According to media reports, based on the agreements reached between the US and Japan, the US would transfer part of its marines stationed in Japan’s Okinawa Prefecture to the US Pacific territory of Guam, probably from as early as October 2024 according to the US officials.
Regarding the transfer of US troops stationed in Japan, the US and Japan have been talking about without substantive action for over a decade. Why is this happening all of a sudden now?
Military observer Dr. Liang Fang, Professor of Strategies Research Institute in Chinese National Defense University believes that the sudden announcement of transfer is mainly to fortify the military presence in the Western Pacific, while also to ease tensions with the Japanese people.
From the US military perspective, the transfer is an important part of the military power adjustment of its Indo-Pacific Strategy. At present, the US troops in Japan mainly cover the Korean Peninsula, while the troops stationed in Australia mainly cover the South China Sea and the Indian Ocean. Guam is an important geostrategic fulcrum of the US military in the Western Pacific. The deployment of troops to Guam mainly aims to strengthen its influence in the Western Pacific region.
From the Japanese perspective, the US troops stationing in Okinawa have not been welcomed due to their constant incidents and crimes such as abusive drinking, rape, killing, and involvement in drug trafficking, etc., resulting in a serious sense of insecurity in Japan. In addition, the US military airport is located in the center of the city, with the horrendous noise from fighter jets’ daily take-off and landing being extremely disturbing. The local Japanese people have repeatedly negotiated with the Japanese government, requiring the US military base to be relocated as soon as possible.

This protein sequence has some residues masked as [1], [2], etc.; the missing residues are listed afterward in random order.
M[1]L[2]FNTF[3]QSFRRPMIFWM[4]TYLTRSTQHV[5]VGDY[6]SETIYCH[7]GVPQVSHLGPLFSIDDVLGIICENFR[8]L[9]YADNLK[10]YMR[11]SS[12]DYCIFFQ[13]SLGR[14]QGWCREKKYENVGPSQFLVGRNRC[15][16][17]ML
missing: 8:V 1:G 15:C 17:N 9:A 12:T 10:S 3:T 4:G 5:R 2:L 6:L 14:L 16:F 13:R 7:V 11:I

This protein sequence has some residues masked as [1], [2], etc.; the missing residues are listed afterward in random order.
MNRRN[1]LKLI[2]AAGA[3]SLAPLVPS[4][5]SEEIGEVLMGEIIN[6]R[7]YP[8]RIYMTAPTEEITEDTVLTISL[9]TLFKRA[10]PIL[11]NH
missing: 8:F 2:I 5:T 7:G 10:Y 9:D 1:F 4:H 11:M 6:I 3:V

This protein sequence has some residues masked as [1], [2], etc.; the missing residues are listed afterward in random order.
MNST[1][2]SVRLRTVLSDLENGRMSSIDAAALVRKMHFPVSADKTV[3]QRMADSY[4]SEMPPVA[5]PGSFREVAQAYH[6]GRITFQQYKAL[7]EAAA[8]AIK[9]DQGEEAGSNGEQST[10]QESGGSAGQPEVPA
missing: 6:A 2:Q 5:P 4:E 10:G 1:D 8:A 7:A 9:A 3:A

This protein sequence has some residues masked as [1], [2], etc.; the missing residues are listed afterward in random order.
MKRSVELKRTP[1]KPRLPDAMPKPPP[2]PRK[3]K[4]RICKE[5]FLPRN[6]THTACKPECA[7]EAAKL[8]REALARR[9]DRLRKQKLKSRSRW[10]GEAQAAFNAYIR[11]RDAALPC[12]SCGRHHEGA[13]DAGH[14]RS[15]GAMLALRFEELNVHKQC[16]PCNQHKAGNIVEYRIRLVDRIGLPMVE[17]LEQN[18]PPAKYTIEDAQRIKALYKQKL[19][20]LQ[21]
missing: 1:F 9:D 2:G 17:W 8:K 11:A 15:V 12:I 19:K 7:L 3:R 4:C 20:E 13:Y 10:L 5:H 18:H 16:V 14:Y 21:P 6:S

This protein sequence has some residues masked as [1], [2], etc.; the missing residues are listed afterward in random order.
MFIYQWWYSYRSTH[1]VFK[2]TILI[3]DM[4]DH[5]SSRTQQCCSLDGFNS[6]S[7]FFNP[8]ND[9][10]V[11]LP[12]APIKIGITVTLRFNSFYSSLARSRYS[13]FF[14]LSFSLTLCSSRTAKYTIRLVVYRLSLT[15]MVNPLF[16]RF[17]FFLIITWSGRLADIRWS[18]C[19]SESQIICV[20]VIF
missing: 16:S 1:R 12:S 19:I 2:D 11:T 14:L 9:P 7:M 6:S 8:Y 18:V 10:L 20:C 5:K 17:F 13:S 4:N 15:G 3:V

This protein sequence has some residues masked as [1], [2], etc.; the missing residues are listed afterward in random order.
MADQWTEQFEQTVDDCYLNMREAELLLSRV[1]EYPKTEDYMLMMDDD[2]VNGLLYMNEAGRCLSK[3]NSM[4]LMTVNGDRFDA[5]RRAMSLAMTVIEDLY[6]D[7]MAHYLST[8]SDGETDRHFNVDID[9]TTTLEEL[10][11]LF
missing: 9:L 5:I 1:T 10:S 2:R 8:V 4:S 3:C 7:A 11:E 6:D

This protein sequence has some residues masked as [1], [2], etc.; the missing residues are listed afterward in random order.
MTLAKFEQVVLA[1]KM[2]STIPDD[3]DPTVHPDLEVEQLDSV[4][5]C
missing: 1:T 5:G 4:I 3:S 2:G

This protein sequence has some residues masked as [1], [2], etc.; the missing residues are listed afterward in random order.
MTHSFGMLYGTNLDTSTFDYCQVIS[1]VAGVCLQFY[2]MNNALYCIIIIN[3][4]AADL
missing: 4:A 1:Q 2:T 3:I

It seems that the US has made concessions by reducing the number of US troops stationed in Japan. But as a matter of fact, the US military has not announced its complete withdrawal and the US still has its military base in Okinawa. Temporary leaving does not mean leaving permanently. The US military can come back anytime. The transfer may relieve the contradictions temporarily but scratching below the surface reveals a deep contradiction remaining unresolved.
The reason why the US wants to transfer the troops to Guam is because Guam is the hub for its strategic initiative.
Being in the second island chain and a territory of the US, Guam is the most important strategic fulcrum in the Western Pacific for the US. It is more than 2,700 kilometers away from Taiwan, more than 2,200 kilometers from the Philippines and 6,000 kilometers from Hawaii.
This means that if a US B-52 bomber takes off from Guam, it can reach Tokyo and Manila in three hours, Shanghai in four hours, and Pyongyang in four and a half hours respectively.
The geopolitical factors make Guam a valuable strategic hub in the Western Pacific, which the US wants to take advantage of. It can control the Tsushima Strait in the north and the Straits of Malacca in the south. In the event of a war, the US can quickly dispatch, deploy, and maneuver troops and can master the strategic initiative easily. This is a very important reason why the US chose to transfer its Marine Corps to Guam.
The transfer of some Okinawa-based marines will not weaken the actual US control of Japan.
Most of the US troops stationed in Japan will remain, while only 5,000 Marines in Okinawa will be transferred, and some important weapons and equipment will stay too.
What does it mean, by contrast, that the US has recently provided Japan with F-35 fighter jets and sold two sets of land-based Aegis missile interception systems? It implies that the US is fortifying its strategic deterrence power in Japan as a pawn and the most important ally of the US in the first island chain, which can still play an important deterrence and containment role at the forefront.
Disclaimer: Navy Senior Captain, Dr. Liang Fang is a Professor of Strategies Research Institute in Chinese National Defense University. This article is originally published on CNR.CN, and is translated from Chinese into English and edited by the China Military Online. The information, ideas or opinions appearing in this article do not reflect the views of eng.chinamil.com.cn.